[JURIST] The Khamovnichesky District Court [official website, in Russian] in Moscow on Thursday sentenced former Russian oil executive Mikhail Khodorkovsky [defense profile; JURIST news archive] and his business partner, Platon Lebedev [defense profile], to six additional years in prison, extending their imprisonment to a total of 14 years. The imposition of the maximum possible sentence has stoked international criticism [Deutsche Welle report] of what has been viewed by many as a politically-motivated abuse of the law [AI report] orchestrated by the men’s enemies in the Kremlin. U.S. State Department [official website] representative Mark Toner expressed continued concern [Reuters report] over apparent abuses of due process in Khodorkovsky’s trial, particularly in light of the severity of the verdict. Russian human rights activist Lev Ponomarev, head of the All Russia Movement for Human Rights [advocacy website, in Russian], called [press release, in Russian] the sentence “monstrous and farcical … shatter[ing] faith in judicial reform and the possibility of an evolutionary transition to the rule of law.” Critics have characterized the entire trial as politically motivated [JURIST op-ed] retaliation for Khodorkovsky’s opposition to Russian prime minister Vladimir Putin [official website; JURIST news archive].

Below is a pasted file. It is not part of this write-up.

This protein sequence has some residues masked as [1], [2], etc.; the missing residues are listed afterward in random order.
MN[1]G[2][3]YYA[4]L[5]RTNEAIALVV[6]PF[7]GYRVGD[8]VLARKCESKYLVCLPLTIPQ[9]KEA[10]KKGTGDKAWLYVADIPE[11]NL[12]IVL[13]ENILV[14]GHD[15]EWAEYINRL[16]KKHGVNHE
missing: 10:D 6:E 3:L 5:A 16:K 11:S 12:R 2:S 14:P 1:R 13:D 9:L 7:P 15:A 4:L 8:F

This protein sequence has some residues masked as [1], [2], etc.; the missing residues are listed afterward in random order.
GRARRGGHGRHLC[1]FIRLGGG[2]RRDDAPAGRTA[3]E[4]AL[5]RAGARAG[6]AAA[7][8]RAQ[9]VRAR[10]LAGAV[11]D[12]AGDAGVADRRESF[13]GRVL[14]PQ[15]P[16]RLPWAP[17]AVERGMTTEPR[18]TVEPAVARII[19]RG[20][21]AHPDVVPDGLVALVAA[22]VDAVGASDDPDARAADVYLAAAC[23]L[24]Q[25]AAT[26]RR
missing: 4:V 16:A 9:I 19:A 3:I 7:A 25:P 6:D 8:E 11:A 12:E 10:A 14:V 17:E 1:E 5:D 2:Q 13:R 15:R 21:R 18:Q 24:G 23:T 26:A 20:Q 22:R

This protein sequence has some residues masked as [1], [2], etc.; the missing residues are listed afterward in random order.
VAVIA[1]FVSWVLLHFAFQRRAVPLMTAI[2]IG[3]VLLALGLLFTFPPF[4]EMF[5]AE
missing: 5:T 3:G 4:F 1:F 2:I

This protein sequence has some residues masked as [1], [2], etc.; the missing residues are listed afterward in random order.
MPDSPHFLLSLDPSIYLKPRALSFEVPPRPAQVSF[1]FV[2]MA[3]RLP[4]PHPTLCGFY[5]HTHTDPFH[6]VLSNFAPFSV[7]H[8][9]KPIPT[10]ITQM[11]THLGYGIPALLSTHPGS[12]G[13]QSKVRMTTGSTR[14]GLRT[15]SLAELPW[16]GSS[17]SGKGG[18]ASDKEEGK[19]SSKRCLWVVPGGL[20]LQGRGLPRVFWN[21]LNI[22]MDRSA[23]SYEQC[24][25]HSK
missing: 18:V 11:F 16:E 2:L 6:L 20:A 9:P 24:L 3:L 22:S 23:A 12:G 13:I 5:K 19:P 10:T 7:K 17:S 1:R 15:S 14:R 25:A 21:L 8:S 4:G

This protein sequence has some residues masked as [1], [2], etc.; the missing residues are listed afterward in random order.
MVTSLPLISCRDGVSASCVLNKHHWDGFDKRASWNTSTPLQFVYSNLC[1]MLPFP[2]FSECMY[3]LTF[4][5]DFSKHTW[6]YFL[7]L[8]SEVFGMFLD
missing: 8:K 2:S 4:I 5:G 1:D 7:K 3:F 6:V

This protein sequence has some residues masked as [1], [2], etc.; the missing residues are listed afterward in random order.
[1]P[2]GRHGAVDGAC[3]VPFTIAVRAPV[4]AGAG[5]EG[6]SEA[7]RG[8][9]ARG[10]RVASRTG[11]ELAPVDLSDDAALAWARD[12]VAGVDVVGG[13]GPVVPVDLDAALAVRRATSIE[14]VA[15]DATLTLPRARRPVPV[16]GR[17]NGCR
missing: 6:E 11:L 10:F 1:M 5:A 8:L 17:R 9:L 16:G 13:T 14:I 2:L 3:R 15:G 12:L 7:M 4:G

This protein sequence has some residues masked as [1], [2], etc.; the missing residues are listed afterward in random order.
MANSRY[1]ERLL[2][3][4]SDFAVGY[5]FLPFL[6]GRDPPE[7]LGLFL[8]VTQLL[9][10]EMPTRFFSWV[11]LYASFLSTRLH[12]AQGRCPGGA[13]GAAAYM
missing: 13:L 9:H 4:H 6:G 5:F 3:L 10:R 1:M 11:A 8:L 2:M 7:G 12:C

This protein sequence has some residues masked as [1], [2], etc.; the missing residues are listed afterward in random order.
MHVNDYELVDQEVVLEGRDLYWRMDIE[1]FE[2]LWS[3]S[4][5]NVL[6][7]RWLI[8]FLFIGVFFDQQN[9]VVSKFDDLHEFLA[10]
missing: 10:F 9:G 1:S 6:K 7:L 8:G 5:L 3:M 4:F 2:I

Khodorkovsky, the former owner of Yukos oil, and Lebedev, were convicted [JURIST report] of embezzling more than $27 billion [AFP report] from the company. Their defense counsel staunchly criticized the ruling, claiming [press release] that the court blocked significant amounts of testimony and evidence submitted by the defense and systematically quashed objections to their omission. The verdict drew vehement international criticism [JURIST report], including from U.S. Secretary of State Hillary Clinton [official biograpy], who said [press release] that the ruling “raises serious questions about selective prosecution.” The Russian Ministry for Foreign Affairs [official website, in Russian] dismissed critics, saying [press release, in Russian] that “[a]ttempts to exert pressure on the court are unacceptable.” The men are currently serving eight-year prison sentences for fraud and tax evasion [JURIST report], to which they were sentenced in 2005 for the same money laundering from Yukos. In May, former Russian prime minister Mikhail Kasyanov [BBC profile] testified [JURIST report] that Putin ordered Khodorkovsky’s arrest for political reasons, indicating that Khodorkovsky had funded the Communist Party [party website, in Russian] without first getting approval to do so from the president. In March, Khodorkovsky criticized Russia’s justice system [JURIST report] as an “assembly line” that inevitably finds the government’s political enemies to be guilty. The statement echoed concerns Khodorkovsky had previously expressed about the fairness of Russian trials and the need for widespread reform of the Russian court system [JURIST reports].